Liability Risks Could Be Linked To Staffing Shortages

Staffing shortages can cause a wide range of problems within a healthcare facility. Literature shows that understaffing is directly related to physical exhaustion and burnout, which can lead to poor judgment, accidents, safety concerns, and increased mistakes. These issues can lead to more significant liability risks, including professional liability, general liability, and workers’ compensation claims. Risk managers are struggling to alleviate those risks even as the staffing challenges do not look good in the near future. Recent research indicates nurse staffing is near crisis levels, with fewer than one-quarter of nurses saying their facilities are adequately staffed at least 75% of the time.

Contributing factors impacting the nursing shortage include:
• Nursing school enrollment is not growing fast enough to meet the projected nurse demand.
• A shortage of nursing school faculty is restricting nursing program enrollments.
• A significant segment of the nursing workforce is nearing retirement age.
• Changing demographics signal a need for more nurses to care for our aging population.
• Amplified by the pandemic, insufficient staffing is raising the stress level of nurses, impacting job satisfaction, and driving many nurses to leave the profession.

According to a McKinsey Frontline Workforce Survey:

According to the Bureau of Labor Statistics Employment Projections 2021-2031, the Registered Nursing (RN) workforce is expected to grow by 6% over the next decade, from 3.1 million in 2021 to 3.3 million in 2031, an increase of 195,400 nurses. The Bureau also projects 203,200 openings for RNs annually through 2031, when nurse retirements and workforce exits are factored into the number of nurses needed in the U.S.

As staffing shortages persist, risks continue to trickle down to patients, and this can be seen through the quality of care, including hospital-acquired conditions (HACs), the inability to complete daily necessary care tasks, missed medications, and safety issues. It is imperative for healthcare organizations to look at short-term and long-term approaches to staffing shortages, including working with local nursing schools on partnerships and internships, benefits packages, and considering alternative scheduling and patient care models. Organizations should maximize electronic health records and other clinical technology to reduce unnecessary actions by nursing and other staff. Administrative and repetitive tasks should be automated to reserve more time for staff to interact with patients. Using job flexibility strategies to attract new talent and welcome back nurses who left during the pandemic is one way to decrease an organization’s staffing shortages. Henry Ford Health returned 25 percent of the nurses who left by offering flexible opportunities. Flexible options included things such as the ability to work in different settings (for example, inpatient, outpatient, or virtual) or to work only on weekends. The health system also created fixed-term positions for nurses who didn’t want full-time permanent jobs, with the option once their term was up.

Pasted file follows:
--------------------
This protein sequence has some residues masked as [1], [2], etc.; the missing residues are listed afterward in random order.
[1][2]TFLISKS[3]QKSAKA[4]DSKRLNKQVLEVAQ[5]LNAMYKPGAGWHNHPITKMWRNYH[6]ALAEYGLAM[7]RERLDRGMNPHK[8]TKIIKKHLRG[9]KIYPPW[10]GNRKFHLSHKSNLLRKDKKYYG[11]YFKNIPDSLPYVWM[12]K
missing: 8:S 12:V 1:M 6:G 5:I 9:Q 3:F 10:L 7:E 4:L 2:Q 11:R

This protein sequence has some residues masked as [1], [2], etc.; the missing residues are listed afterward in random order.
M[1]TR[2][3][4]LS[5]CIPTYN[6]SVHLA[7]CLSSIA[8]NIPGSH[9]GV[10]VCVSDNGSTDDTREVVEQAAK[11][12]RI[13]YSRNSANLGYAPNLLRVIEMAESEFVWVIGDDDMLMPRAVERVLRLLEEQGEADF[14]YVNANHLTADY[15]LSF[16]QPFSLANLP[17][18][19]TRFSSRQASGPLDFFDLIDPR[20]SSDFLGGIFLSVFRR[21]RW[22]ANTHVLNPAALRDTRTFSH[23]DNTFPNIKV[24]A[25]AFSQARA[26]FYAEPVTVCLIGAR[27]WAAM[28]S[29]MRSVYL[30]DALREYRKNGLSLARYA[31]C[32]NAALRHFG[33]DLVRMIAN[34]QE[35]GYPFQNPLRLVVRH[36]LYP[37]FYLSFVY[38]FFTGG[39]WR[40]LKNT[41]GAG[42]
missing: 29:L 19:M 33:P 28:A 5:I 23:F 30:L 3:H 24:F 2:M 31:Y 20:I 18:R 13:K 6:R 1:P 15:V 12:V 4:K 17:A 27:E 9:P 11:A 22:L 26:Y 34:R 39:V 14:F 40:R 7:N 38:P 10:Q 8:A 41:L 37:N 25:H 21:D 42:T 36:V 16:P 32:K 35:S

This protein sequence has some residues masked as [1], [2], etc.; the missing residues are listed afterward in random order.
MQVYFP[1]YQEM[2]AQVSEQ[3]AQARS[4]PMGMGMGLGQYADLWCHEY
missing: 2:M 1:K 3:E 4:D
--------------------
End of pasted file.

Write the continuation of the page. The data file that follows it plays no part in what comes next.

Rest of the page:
As staffing shortages persist, there will likely be a link between hospital staffing shortages and increased claims from liability and workers’ compensation standpoints. Med Law Advisory Partners has the expertise to review all aspects of hospital and long-term care facility cases to determine if the standards of care were met. Contact us today to add our expertise to your team.

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